Here is a bit of material for philosophical reflection, from yesterday’s NYT.
The basic idea, as I understand it, is this. Scientists think that the universe’s level of disorder, as a rule, never decreases. What this means is that things decay, disperse, and lose any non-uniform distribution of qualities over time. You can’t unscramble an egg; you can’t unswirl the cream in your coffee; you can’t make the universe, as a whole, warm up, or even stay the same temp. This is the second law of thermodynamics: disorder (entropy) never decreases.
That’s a law for the universe as a whole. It doesn’t preclude little isolated burps of increasing organization, so long as, over the long haul, there is a net loss in order. So the universe can tolerate isolated exceptions to the second law. But, since nature seems to always choose the simplest path, these exceptions should be kept to a minimum.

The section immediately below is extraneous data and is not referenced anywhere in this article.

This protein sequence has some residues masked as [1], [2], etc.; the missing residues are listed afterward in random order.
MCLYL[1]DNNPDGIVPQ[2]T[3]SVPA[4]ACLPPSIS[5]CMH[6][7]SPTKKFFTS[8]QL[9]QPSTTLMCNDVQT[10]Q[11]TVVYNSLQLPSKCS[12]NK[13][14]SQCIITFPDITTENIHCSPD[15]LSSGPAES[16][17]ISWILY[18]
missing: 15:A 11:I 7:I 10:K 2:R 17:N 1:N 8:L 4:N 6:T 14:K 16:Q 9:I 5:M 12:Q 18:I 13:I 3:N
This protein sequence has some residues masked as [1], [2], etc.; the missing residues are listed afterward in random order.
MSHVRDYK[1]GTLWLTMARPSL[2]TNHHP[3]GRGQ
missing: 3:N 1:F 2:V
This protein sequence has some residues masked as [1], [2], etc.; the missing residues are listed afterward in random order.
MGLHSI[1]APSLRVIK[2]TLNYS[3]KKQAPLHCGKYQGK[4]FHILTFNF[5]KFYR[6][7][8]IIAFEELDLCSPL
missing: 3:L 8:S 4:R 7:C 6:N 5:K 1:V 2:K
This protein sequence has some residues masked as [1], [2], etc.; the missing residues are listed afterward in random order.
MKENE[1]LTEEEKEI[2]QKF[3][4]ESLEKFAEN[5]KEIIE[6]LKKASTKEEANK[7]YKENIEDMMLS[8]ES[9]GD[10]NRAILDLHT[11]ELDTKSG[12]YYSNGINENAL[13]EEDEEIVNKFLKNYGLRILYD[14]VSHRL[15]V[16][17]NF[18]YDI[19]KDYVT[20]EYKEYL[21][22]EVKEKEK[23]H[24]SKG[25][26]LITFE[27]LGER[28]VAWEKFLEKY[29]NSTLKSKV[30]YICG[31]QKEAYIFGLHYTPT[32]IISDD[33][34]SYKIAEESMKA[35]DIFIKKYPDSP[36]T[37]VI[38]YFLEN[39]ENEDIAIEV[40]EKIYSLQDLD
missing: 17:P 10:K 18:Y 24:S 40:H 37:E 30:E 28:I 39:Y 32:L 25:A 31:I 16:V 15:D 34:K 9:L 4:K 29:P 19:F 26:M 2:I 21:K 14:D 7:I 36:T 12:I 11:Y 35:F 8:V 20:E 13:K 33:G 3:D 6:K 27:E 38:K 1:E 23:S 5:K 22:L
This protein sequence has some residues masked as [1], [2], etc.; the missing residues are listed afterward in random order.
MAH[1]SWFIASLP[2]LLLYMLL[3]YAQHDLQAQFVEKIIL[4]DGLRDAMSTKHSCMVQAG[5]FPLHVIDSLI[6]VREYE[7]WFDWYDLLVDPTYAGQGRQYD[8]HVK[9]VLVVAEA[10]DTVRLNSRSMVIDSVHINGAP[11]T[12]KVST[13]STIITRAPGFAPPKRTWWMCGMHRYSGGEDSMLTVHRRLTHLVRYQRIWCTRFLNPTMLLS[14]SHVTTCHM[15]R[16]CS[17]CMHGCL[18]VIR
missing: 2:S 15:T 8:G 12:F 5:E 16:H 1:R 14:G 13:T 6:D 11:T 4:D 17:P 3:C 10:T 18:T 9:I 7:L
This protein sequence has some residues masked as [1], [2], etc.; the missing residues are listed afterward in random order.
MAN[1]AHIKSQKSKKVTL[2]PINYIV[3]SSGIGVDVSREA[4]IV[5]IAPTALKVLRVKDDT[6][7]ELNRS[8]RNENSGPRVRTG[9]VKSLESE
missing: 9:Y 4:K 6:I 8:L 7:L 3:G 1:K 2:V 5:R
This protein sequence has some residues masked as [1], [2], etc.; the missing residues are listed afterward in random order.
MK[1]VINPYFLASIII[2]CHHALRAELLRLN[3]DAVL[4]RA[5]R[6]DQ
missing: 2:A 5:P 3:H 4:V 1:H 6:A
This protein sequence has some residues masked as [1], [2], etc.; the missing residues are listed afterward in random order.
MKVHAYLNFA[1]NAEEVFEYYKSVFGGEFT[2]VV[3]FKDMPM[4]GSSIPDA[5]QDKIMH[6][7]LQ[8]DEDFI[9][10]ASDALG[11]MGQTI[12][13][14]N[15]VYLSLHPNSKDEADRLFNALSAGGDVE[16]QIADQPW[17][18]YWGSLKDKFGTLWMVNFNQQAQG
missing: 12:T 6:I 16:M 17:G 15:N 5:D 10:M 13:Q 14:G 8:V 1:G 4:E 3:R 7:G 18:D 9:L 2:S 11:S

Here comes Boltzmann. Suppose the universe had two choices. One is to allow the great big exception to the second law known as the history of human evolution and civilization. The second is to allow the comparatively minor exception which would have you spontaneously come into existence, for a few seconds, with all the memories, perceptions, and expectations you are experiencing right now. Case number two is the smaller breach of entropy. So we should believe that that’s the truth: you think you are part of a great big exception to entropy, but you’re not. You’re something like a one-second-old brain in a vat.
What do you think?